The Genre Traveler Celebrates One Year of Podcasting!
This week I chat with Matt Cardin about religion and horror. Along the way our conversation touches on the role religious motifs play in the horror genre, the nature of horror vs. fear, the connection between religious experience and fear, gnosticism, the evolution of religious beliefs, the push and pull of spiritual concepts, sleep paralysis and more.
constitute a religious experience of its own.”
~ Matt Cardin
To help defray the cost of hosting the podcast, archived episodes greater than four months old will be made available for sale at $0.99 per episode.
File Size: 61.5 MB
Mentioned in this Episode:
This year, William Peter Blatty’s supernatural suspense novel, The Exorcist, celebrates its 40th anniversary. The story was inspired by a case of demonic possession and exorcism that took place in 1949, which Blatty learned about while attending Georgetown University in 1950.
The novel was adapted to film and released in U.S. theaters in 1973. It was directed by William Friedkin and starred Ellen Burstyn, Max von Sydow, Lee Cobb and Linda Blair and the young possessed girl. The film earned ten Academy Award nominations, including Best Picture, which it lost to The Sting. However, it did win two of those 10 nominations: one for Best Sound and the other for Best Adapted Screenplay.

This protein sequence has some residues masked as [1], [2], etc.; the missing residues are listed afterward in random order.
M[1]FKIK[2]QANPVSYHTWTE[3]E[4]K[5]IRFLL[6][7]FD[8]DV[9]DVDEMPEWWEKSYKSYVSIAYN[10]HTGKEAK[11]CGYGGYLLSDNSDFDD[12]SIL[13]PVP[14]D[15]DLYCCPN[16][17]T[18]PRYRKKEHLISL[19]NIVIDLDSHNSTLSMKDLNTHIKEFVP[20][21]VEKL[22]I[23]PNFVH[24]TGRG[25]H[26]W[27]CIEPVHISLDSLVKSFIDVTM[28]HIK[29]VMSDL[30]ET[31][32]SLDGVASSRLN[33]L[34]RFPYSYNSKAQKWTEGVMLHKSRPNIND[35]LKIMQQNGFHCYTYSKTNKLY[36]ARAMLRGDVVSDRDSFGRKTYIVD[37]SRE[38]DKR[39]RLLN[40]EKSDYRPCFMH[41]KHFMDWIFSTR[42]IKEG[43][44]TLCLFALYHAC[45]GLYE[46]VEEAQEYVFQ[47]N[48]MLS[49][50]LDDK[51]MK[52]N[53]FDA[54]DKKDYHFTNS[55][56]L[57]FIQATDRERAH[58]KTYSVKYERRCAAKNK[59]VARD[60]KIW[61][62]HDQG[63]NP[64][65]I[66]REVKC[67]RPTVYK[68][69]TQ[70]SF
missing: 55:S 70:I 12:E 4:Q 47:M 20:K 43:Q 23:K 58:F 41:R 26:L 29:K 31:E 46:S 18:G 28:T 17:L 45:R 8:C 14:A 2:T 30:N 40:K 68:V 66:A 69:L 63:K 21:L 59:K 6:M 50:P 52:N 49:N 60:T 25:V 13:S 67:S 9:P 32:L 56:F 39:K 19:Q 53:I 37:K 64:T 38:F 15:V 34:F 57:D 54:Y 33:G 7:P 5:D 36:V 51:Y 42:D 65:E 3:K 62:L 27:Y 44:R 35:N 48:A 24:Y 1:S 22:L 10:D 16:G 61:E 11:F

Also known as Satan, Lucifer or Beelzebub in Christianity, the Devil is a fallen angel who rebelled against God. He is said to have been the snake that tempted Eve in the Garden of Eden, the Accuser of Job, and a general, all around tempter, promoting lies and evil.
The Devil is believed to rule in Hell and has a legion of demons that follow him. Beyond Christianity, the Devil appears frequently in literature, film and popular culture.
Rudolf Otto was a notable German Lutheran theologian and scholar of comparative religion in the late 1910s and 1920s. His most famous work, published in 1917, was The Idea of the Holy, which defines the concept of holy as “numinous.” He defined numinous as a “non-rational, non-sensory experience or feeling whose primary and immediate object is outside the self”.